Why Are NVIDIA GeForce GTX 780 Cards Going 6GB?


Over the weekend, EVGA shocked us by announcing that the company would be coming out with GeForce GTX 780 6GB video card models. The NVIDIA GeForce GTX 780 and GeForce GTX Titan share the same GPU and are mainly differentiated by the amount of memory that they have and how well they handle Double Precision. The GK110 GPU used on all GTX 780 and Titan products support double-precision floating-point math. This feature is intended solely for the GPU computing market and means virtually nothing to gamers. From what we have been told, NVIDIA reduces the double-precision speed of its non-Titan cards in the driver, making them run at 1/8 of what they’re capable of. This is done so NVIDIA doesn’t undercut its Tesla cards in the High Performance Computing market that use the same GPU.


So, back to the EVGA GeForce GTX 780 6GB video card models. These new cards will be available soon at a starting MSRP of $549.99. That is pretty amazing considering the GeForce GTX Titan was $999.99 and the base EVGA GeForce GTX 780 3GB card was available for $519.99. You are basically getting a GeForce GTX Titan without the enhanced double-precision performance for a fraction of the cost. It gets better though! EVGA has told Legit Reviews that a GTX 780 Ti 6GB card is in the works. No timeline or pricing was given, but that would severely undercut the just released NVIDIA GeForce GTX Titan Black series that was announced just last month.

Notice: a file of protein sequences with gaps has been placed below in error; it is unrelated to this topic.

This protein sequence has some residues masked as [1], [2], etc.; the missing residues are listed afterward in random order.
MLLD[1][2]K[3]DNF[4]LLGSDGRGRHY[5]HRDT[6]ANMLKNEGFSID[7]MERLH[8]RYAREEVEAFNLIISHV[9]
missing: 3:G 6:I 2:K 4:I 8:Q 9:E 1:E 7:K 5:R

What is NVIDIA doing? Could NVIDIA be trying to take away the luster of having 4GB of memory on the AMD Radeon R9 290X 4GB cards by allowing the Add-In-Board (AIB) partners to put 6GB of memory on the GTX 780 series cards? Most consumers will easily believe that having 6GB of memory will make the card better than one that has just 3GB or 4GB. NVIDIA could also just be getting ready to take on the 4K multi-monitor gaming market, albeit that is very small right now.


Our own internal 4K testing on GeForce GTX 780 Ti cards at 3840×2160 show that you can easily fill up the 3GB frame buffer on GeForce GTX 780 cards though, so we are all for having 6GB of memory on these cards. We just don’t know where the NVIDIA GeForce GTX Titan Black fits in the product stack if those cards come out as planned. No gamer that we know needs double-precision floating-point math, unless there is someone out there that takes their work home on the weekends and wants to play games as well! It looks like the NVIDIA GeForce GTX Titan will be the budget friendly card for CUDA developers and the upcoming GeForce GTX 780 Ti 6GB cards will be the card to have for gaming.